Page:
Sixty-four years after the establishment of the State of Israel its intellectuals are still debating the central issues of Zionism and peoplehood. Sixty-four years after the establishment of the third commonwealth we are still questioning the viability of Israel. Sixty four years into a dynamic, economically robust and politically stable democracy Israel is still being treated as though she were in need of serious psychotherapy in the form of a national therapy session represented by its leading intellectuals.
“Keyboard Warriors Fighting Over Israel’s Future” (Haaretz, April 27, 2012) by Tom Segev is a fascinating article which highlights the efforts of one of Israel’s military heroes to galvanize leading Israeli thinkers to discuss fundamental and core issues defining Israel ad its raison d’etre. E mail discussion groups is the new forum in which nationally recognized thinkers like A.B.Yehoshua chime in with Prof. Hamutal Bar Yosef on the existential crises of the Jewish people.
This may be the first time that such an august forum has coalesced around the electronic media and information highway, but it isn’t the first time that these pregnant existential issues have been debated by Israeli scholars. After the Six Day War and the subsequent solidification of the occupation there was significant discussion and debate as to what the nature of the occupation ought to be and how it will impact on the national ethos.
The merits of the arguments expressed by intellectuals of different political and social persuasions isn’t as relevant as the comments made by those who were upset by the need for intellectuals to once again self flagellate, calling into question the validity of Israel as an independent Jewish state. There are those decidedly upset over the intellectuals who are calling into question the moral right of Israel to exist at the expense of the Palestinian. There are those who are calling into question the entire notion of Jewish peoplehood insisting on reducing the Jews to a religion like any other therefore relinquishing their right to a land.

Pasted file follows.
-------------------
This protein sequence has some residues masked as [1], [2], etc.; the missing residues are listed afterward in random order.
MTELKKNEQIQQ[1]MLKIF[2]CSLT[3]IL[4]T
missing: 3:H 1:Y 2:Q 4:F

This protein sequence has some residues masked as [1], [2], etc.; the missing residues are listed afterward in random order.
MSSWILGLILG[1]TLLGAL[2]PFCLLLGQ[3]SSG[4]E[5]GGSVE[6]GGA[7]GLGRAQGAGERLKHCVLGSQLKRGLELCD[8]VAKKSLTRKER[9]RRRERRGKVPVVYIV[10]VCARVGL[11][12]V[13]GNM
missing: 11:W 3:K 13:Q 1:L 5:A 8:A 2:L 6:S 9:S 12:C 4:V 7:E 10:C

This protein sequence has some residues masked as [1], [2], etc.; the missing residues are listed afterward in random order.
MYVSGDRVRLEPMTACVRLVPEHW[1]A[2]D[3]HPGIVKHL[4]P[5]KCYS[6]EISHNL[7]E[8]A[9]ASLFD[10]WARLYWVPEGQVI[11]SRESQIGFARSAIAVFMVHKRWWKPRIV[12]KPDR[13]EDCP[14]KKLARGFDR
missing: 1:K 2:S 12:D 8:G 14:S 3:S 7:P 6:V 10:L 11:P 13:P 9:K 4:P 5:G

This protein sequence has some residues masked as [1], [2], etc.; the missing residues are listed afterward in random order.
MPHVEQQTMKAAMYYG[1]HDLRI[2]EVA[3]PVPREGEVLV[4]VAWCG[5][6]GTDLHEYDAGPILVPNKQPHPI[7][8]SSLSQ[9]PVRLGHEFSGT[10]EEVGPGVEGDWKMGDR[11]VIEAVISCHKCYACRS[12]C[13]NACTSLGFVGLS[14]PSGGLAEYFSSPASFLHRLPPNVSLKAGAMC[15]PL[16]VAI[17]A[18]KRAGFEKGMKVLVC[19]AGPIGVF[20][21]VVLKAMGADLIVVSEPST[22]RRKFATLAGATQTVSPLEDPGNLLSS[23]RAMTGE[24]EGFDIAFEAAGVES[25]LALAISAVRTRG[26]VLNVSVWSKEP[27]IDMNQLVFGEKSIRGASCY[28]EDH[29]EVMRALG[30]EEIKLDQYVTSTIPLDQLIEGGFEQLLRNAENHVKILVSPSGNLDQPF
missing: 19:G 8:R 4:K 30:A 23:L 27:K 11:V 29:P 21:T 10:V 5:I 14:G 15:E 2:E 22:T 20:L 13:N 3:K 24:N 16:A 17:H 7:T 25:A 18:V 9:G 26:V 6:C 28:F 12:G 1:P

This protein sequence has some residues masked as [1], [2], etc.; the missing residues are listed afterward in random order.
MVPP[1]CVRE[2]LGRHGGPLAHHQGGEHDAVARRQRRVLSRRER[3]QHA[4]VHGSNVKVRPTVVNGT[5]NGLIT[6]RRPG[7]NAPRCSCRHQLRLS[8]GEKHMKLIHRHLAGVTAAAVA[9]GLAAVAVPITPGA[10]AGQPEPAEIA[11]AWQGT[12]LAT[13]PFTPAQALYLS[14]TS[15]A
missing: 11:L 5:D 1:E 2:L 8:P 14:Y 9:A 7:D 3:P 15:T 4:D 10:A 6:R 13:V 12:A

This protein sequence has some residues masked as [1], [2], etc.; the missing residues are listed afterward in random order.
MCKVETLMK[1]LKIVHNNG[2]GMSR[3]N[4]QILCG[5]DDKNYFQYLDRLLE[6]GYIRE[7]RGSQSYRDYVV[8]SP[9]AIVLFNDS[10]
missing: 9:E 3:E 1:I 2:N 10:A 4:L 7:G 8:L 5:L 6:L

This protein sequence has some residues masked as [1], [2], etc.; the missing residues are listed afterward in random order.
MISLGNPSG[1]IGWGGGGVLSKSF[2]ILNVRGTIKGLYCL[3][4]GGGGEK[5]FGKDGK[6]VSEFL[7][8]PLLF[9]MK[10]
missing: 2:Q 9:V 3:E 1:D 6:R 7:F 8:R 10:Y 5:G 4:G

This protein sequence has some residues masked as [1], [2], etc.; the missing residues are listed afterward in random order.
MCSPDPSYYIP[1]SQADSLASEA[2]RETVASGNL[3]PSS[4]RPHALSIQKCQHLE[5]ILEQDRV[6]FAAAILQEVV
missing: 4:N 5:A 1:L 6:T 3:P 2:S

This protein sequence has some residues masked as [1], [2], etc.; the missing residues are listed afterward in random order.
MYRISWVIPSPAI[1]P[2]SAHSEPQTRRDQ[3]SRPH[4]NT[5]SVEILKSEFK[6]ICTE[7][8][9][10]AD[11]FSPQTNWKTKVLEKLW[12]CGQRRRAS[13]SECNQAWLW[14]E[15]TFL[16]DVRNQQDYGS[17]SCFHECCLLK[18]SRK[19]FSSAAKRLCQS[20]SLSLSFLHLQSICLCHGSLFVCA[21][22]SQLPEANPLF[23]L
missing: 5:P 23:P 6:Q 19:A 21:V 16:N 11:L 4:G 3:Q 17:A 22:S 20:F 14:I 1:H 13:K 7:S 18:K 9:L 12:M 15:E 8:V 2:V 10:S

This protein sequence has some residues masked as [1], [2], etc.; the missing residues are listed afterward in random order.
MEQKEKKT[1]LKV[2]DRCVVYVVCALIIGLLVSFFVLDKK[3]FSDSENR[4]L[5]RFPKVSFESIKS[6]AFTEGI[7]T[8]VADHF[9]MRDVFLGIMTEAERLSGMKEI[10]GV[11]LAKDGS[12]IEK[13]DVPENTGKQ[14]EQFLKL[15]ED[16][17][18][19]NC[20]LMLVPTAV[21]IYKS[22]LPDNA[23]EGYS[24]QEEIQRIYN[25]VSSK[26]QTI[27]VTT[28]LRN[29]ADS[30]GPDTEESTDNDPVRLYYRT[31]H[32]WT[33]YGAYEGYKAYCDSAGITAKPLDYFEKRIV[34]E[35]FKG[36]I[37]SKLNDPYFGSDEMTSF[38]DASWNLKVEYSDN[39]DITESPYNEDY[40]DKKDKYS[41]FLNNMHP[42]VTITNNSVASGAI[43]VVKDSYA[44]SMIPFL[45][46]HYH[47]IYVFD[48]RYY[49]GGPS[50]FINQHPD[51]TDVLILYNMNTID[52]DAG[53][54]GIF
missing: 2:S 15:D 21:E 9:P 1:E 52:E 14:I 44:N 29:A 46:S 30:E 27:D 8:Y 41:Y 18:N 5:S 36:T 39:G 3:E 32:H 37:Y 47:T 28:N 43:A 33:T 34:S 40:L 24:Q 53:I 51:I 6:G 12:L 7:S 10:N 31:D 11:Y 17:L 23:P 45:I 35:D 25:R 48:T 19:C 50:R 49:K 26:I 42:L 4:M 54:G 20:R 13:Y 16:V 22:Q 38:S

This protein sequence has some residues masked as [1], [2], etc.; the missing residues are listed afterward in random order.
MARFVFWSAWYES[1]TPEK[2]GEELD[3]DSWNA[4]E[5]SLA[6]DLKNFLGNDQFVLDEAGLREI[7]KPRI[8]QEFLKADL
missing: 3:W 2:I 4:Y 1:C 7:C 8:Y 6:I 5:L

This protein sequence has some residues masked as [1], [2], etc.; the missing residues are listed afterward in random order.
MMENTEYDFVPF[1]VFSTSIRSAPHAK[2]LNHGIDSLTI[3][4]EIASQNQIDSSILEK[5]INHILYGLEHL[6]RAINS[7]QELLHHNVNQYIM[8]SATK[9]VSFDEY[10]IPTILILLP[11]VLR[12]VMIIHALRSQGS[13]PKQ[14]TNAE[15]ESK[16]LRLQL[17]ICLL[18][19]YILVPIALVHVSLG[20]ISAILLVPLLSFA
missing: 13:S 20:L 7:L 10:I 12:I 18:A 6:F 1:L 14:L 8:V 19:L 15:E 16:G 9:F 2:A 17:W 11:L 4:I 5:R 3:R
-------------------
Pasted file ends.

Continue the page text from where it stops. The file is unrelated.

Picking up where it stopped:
For someone insecure a national discussion on these and other existential questions can be disquieting, to say the least. Psychotherapy can be intimidating and threatening as well. But for therapy on a personal level to be productive, it must be probing and at times deeply intense and uncomfortable. No less important than being a high functioning person is to be a person content and comfortable in one’s own skin. That can only be achieved through hard work. So too must a national discussion on its moral and spiritual health be probing and at times painful. It is a testament to the sensitivity of these leading lights and their love of country that it sought a forum by which this type of introspective, productive discussion could take place.
In many ways it reminds me of our ancient prophets who served as the gadflies of society that was in desperate need of social justice and corrective measures. It was those prophets who said the tough things, yet there was resistance from the people to want to listen and hear the truth. Today’s intellectuals haven’t the intent to foist upon anyone their vision, but to put their vision up as a fulcrum whereby those moral and ethical issues dividing society can be resolved.